The Discovery Centre is an established unit at Carleton University that supports innovation in undergraduate studies. Comprising of an informal learning space, with a gaming lab, multimedia lab and learning lab, along with support for undergraduate research, the centre has become known as place where different avenues to education can be explored. This new fellowship will provide an opportunity for Carleton faculty members to further develop or innovate their teaching and make an impact to the broader academic community. Up to two fellowships will be awarded each year.
The purpose of the award is to encourage and facilitate teaching innovation, building upon the past successes the fellow has in teaching innovation at the undergraduate level. The support is in the form of funding for teaching relief and funding for equipment, relevant travel (a maximum of 40 per cent can be spent on travel) and related costs to help develop ideas on innovative teaching practices.
This is open to all full-time faculty involved in teaching. The award can only be received once.
Recipients will receive the funding to buy out up to two teaching releases¹ over one year (maximum of one per term), plus a research grant of $5,000. The fellowship recipient can not only utilize the space and technologies in the Discovery Centre, but can also work with the Discovery Centre team in developing the centre’s activities and innovation. Use of the Discovery Centre space is encouraged and even project proposals related to the development of the centre’s space and facilities are welcomed.
The title of Discovery Centre Fellow can be used for the year.
Completion of the form, including a project proposal, is required for applying. A panel composed of the Provost, the Director of the Discovery Centre and the Associate Vice-President Teaching and Learning (or their designates), one faculty member and one librarian will review and select the fellows. Selection will be based on the two areas of:
- the applicant’s success with and contribution to teaching quality and innovation.
- the project proposal quality and innovation. This includes its originality as well as its alignment with the centre’s and the university’s initiatives and potential for impact in teaching quality and experience for students at the university. The proposed project should fit within an undergraduate course or program at Carleton.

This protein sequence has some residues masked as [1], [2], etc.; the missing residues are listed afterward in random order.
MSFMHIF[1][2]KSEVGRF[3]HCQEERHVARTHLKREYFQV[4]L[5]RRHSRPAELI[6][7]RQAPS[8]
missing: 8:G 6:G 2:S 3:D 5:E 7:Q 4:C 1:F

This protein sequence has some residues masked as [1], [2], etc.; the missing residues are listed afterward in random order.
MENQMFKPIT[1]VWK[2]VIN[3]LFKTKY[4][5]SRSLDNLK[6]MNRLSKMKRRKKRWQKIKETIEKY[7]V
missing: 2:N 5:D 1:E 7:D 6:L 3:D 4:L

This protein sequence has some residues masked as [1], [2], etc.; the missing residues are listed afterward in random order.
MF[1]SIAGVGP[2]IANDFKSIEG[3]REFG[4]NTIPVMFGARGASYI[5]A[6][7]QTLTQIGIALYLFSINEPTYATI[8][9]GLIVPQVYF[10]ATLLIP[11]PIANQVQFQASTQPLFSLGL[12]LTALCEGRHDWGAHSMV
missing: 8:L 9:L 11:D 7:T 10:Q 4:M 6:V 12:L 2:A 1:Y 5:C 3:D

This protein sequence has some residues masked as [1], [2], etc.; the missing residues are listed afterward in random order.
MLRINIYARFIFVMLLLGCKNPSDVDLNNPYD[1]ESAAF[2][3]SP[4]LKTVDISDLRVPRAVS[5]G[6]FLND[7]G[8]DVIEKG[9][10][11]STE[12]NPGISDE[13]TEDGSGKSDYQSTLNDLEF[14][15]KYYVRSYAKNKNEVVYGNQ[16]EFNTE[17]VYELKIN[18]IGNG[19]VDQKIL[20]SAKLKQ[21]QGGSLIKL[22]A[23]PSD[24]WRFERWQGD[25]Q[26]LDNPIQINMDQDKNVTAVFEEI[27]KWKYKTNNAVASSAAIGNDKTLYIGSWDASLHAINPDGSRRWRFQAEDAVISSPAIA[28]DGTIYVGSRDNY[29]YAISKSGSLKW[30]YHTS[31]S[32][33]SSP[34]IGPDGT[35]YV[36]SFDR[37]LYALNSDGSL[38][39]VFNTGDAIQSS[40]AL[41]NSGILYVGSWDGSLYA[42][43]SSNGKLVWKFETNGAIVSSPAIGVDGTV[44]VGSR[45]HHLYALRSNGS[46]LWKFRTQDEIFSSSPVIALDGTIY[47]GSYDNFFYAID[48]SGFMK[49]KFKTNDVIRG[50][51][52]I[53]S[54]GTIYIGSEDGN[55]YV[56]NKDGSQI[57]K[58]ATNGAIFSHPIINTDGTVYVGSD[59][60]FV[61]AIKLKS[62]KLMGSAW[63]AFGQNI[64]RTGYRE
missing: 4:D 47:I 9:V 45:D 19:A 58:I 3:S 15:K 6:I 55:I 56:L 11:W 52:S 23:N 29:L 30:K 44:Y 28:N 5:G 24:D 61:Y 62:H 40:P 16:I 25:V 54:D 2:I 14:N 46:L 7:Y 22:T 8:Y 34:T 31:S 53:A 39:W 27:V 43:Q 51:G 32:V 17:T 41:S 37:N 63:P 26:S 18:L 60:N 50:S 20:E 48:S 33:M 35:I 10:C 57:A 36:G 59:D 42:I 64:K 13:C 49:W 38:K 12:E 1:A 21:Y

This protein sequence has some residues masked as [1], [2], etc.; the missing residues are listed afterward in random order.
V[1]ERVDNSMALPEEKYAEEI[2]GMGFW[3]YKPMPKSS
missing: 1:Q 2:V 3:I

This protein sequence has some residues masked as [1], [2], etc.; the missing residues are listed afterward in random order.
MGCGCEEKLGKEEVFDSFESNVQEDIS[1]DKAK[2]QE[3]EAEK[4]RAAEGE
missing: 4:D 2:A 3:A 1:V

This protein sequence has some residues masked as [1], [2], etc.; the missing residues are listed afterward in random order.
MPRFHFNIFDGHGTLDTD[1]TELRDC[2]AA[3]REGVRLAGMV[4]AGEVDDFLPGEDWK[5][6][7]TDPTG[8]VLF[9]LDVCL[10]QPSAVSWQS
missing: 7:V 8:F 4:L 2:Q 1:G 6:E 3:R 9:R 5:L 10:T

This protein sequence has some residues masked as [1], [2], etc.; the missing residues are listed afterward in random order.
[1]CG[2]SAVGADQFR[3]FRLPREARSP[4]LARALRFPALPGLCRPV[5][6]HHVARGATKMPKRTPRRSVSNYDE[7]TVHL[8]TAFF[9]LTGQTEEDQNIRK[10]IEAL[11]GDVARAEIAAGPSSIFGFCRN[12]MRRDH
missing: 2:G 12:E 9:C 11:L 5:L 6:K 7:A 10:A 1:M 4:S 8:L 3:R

Recipients of the fellowship will be required to submit a final report (up to two pages), along with the summary (up to 250 words), which might be used on the Discovery Centre website, reports and other communications.
The application should include completion of the application form and details of:
- past teaching achievements, including recent teaching evaluations for the last three years;
- a brief teaching philosophy statement (one page max);
- evidence of innovation in teaching (such as innovative materials, publications, teaching awards or similar);
- letter of support from department chair or unit director²;
- detailed description of the project. This should include:
- the aim of the work;
- information on the undergraduate course(s), program or beyond that the project will be applied;
- details of the project;
- a rationale on how it will contribute to innovation in teaching and learning;
- an outline on how the finances will be used;
- a project timeline;
- mention of where the project fits with Carleton University’s current priorities.
- Projects in the application cannot be similar to other award applications (such as the Teaching Achievement Awards) or grant bids.
Applications are due by April 30, 2019 and should be submitted by email to the administrative assistant of the Discovery Centre (email@example.com). It is expected the fellowship would be taken up on July 1 of the same year.
1. Teaching releases need to be discussed with your department chair or unit director.
2. Proposals that are submitted without a letter of support from the department chair or unit director will not be considered.